Chinese gamers will most probably have to go to Hong Kong or Singapore for a while while their new operator, NetEase, fixes the problem and actually puts back World of Warcraft back online. That's right, the country, home to literally millions of WoW enthusiasts - almost half of the world's, in fact - have been hit by a massive roadblock following the turnover of operators.
Previous operator The9 had been replaced by Activision Blizzard with NetEase since June 7th, and since then, players have been unable to connect online. What seems to be the problem? See, in China, launches are not as simple as staging an event and making sure everyone goes home with cool swag bags. They need government approvals and licenses. A lot of them.
NetEase has released an official statement on the matter, saying that:
We have met with some factors which are out of control [and] the servers' reopening will be delayed. As of now, we don't have a specific reopening timeframe.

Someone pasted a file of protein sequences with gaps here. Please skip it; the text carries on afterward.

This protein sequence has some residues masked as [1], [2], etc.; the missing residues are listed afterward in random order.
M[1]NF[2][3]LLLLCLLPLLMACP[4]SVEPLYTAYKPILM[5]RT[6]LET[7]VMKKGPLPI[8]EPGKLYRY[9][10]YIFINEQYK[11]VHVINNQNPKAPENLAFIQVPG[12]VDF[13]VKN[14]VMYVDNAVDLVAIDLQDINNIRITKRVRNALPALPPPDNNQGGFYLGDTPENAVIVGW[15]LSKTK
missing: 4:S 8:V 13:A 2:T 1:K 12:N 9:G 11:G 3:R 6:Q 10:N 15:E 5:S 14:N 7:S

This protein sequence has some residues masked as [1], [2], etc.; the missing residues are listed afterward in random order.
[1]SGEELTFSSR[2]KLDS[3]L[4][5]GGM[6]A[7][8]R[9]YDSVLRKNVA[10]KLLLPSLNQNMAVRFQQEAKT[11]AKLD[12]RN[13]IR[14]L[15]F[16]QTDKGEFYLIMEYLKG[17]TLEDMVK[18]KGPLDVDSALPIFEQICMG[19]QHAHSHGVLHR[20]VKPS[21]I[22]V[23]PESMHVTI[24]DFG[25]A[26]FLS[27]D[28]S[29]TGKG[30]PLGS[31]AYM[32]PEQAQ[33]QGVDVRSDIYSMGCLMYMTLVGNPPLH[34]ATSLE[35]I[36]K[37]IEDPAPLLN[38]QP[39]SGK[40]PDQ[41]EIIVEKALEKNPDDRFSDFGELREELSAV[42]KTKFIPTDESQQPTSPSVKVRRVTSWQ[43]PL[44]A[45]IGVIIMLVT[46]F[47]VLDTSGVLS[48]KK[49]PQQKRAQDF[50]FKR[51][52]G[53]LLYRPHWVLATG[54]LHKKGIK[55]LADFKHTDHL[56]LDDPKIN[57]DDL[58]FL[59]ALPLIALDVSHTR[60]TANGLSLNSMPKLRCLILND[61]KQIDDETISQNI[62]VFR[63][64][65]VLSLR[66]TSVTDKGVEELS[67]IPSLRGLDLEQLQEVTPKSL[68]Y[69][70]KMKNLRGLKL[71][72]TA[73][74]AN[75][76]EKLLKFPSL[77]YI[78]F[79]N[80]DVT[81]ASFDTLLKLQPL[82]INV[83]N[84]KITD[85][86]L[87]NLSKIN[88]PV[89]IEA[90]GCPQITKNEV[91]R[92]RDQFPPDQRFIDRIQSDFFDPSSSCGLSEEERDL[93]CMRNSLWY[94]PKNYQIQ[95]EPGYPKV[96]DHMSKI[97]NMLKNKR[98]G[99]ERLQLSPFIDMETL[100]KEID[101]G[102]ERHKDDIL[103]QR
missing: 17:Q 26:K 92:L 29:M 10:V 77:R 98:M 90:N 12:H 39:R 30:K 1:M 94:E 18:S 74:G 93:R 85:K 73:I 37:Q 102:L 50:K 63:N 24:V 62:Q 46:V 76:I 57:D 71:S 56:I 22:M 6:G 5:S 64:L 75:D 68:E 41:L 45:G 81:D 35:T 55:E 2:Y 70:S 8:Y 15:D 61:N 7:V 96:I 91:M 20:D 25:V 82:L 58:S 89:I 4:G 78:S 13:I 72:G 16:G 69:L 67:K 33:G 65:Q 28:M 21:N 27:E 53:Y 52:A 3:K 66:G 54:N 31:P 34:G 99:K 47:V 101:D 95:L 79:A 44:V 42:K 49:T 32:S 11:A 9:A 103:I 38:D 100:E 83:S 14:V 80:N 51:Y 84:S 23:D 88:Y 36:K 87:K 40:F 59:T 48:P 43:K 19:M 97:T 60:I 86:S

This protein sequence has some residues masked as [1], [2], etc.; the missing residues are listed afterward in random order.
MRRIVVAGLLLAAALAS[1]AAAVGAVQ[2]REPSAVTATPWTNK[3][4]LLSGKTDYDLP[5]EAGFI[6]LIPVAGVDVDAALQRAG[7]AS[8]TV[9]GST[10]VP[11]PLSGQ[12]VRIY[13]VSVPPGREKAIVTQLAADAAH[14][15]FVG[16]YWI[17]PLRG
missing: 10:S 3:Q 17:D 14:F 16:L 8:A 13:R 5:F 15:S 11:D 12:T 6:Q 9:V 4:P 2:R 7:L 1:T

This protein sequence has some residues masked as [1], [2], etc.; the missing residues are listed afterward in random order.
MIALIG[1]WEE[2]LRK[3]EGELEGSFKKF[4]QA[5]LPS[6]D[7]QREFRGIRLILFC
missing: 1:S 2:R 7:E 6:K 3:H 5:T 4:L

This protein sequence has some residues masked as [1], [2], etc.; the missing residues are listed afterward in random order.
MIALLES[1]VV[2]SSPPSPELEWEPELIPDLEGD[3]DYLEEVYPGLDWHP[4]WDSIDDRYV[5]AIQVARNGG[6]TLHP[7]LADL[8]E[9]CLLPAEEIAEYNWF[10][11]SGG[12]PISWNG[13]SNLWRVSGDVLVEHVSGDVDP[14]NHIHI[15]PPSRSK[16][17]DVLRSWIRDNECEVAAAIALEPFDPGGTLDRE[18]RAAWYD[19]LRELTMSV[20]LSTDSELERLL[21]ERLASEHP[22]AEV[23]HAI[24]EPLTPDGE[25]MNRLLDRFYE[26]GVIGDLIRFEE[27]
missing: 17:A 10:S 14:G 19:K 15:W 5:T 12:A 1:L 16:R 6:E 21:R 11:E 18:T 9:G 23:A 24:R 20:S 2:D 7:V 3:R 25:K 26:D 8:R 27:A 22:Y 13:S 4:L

While analysts would say that this month-long delay in the relaunch of the WoW servers won't be too much of a trouble for as long as it resumes its service promptly, fact still remains that it's a catastrophe waiting to happen both on the game's popularity and profitability in the country.
This might be a stretch, and maybe I am thinking too much of it, but I say the timing for this delay is rather suspect, especially after the governments crackdown on the Internet, and specifically, on virtual money activities wherein WoW's gold farming industry is particularly popular for.